Ok ,perhaps I’m being harsh. We have had, after all, a winter that wouldn’t quit, but dammit, on Monday, I want to see plenty of “accepted offers”. Is that too much to ask? Come on! Beautiful weekend, flowers (remember those things?), birds, grass growing…where are the New Yorkers?
Truth is, most of the time, when a bidding war breaks out, the broker is caught completely by surprise. That’s fine, as long as the broker has the good sense to realize what’s happening, and then just get out of the way!
That might be what happened recently at 29 Evergreen Road; great old 1947 ranch on .51 acres in the R-12 zone. An over-sized lot, and the particular topography of it, probably made this very attractive to builders. The place was gone in a weekend, and I’m guessing it went over ask. $100K? 200K? Can’t wait to see!
Here’s a couple more that recently went over ask:
Useful tip: Click on the listing link, then select “map”. On the map, click on the little star showing on the lot, then click “Bird’s Eye”.
Also try “street view” (not always available).
Purists might object to race car driver Danica Patrick posing this way. I mean what, after all, does this have to do with auto racing? But the same might have been asked (probably was) of Orioles Hall of Famer, Jim Palmer, posing in skimpy banana-hammocks back in the 1970′s.
I say, what the hell?
Sounds like a couple of swingin’ Indian Ocean hot-spots, does it not? Instead, those are two of the actual names of locations in the area there, known as the Andaman Islands. Click on the two links below, then zoom in, and you’ll find various full-size airstrips, capable of handling a Boeing 777!
I’m not making light of the plight of the passengers and crew of Malaysia Airlines Flight MH370 flight. If they’re all still alive somewhere, it is not going to be some sort of exciting “adventure” for them. If the plane was commandeered by crazed Muslims*, it could only be with pure evil intent. But since we know almost nothing, at this point, all we can do is speculate.
http://binged.it/1im3BBO (shows the whole area)
http://binged.it/1d2ofSs (shows Nicobar’s airstrip)
* Oh, did I say Muslims? I meant Catholics, or maybe…Tea-Party types!
Blogger Chris Fountain was extolling the virtues of good pricing, even deliberate under-pricing, so one of his (dopier) readers responded sarcastically, “By that logic, all houses should be priced at one dollar.”
Well, yeah, but no, do not list your house for one dollar. Not because it wouldn’t work, it probably would, but the fact is, you don’t need to. Market “magic” will occur at a price that is merely low. Also, at $1, or other silly asking price, you risk making your listing look “gimmicky”. A buyer of valuable art might go for it, but the buyer of a primary residence could possibly be turned off. So how do you price your house? There are five ways.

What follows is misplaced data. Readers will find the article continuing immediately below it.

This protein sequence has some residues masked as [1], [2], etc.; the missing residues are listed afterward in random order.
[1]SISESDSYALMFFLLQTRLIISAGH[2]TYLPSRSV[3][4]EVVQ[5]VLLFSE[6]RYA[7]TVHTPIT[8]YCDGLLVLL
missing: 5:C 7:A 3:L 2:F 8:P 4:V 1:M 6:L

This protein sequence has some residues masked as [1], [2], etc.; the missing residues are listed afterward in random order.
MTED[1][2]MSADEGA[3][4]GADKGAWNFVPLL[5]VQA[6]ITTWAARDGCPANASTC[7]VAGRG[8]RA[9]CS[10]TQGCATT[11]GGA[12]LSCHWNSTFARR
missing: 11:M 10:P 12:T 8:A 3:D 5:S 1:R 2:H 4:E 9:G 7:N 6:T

Let’s assume your property is worth $1,000,000. Here are the five ways you can present it to the public:
1. Grossly under-price ($700,000)
2. Slightly under-price ($899,000)
3. Price “to sell” ($1,000,000)
4. Slightly over-price ($1,100,000)
5. Grossly over-price ($1,300,000+)
The first two options will get you a bidding war, guaranteed.
Option 3 (priced to sell) may get you a bidding war, but the problem is, you don’t really know for sure what your house is worth, no one does. Brokers (and appraisers) are always capable of under-pricing a house, but they don’t know with certainty what the market will decide your house is truly worth. If they’re right about your $1M house, that’s good, you’ll get a small bidding war at that asking price. But if they’re wrong, and the market decides your place is only worth $950,000, you get no bidding war.
Most sellers go with option 4, slightly over-pricing their house, believing they need that little extra for “negotiation”, That’s fine, and it usually works out ok for them, they may get their $1M eventually, or maybe somewhere in the $900′s, but it won’t be a disaster, and they’ll be on and off the market in a few months. They eliminated any chance of getting more than their house was worth, but the process felt “safe” and “orderly”, so they’re happy.
The real disaster awaits the gross over-pricers. These are sellers who use phrases like “We need to get [some amount] for our house”, and who, after six months on the market, revert to phrases like, “We just haven’t found the right buyer”. They take what should be a relatively simple process, lasting 30-90 days, and turn it into a multi-month/multi-year ordeal. Do not do this.
Well, dammit, it is. I’m talking about 465 Round Hill Road, which started out at around $13M four years ago. Now, three or four listing brokers later ,it can be stolen for $10.995M!
Think I’m crazy, do ya? Well, how’s these for comps:
435 Round Hill Road (about three doors away, closed for $20M, Nov. 2009)
2 Wooddale Road (came on last week at $11.995M, bam! got a quick deal)
More importantly, though, is this: The owners of 465 Round Hill Road did something interesting and smart, they de-decorated the interior somewhat. Nothing wrong with the previous look, in fact, I loved it (the listing photos still show it), but now, most of the curtains are gone, the wallpaper’s been eliminated, and everything looks clean and stream-lined, much like 2 Wooddale, come to think of it.
Hard to imagine needing to spruce up an $11M house in order to appeal to “younger buyers” (a perfect starter home for the little darlings!), but I think that was the motive here, and it works.
Listing broker of 465 Round Hill Road: Joanne Mancuso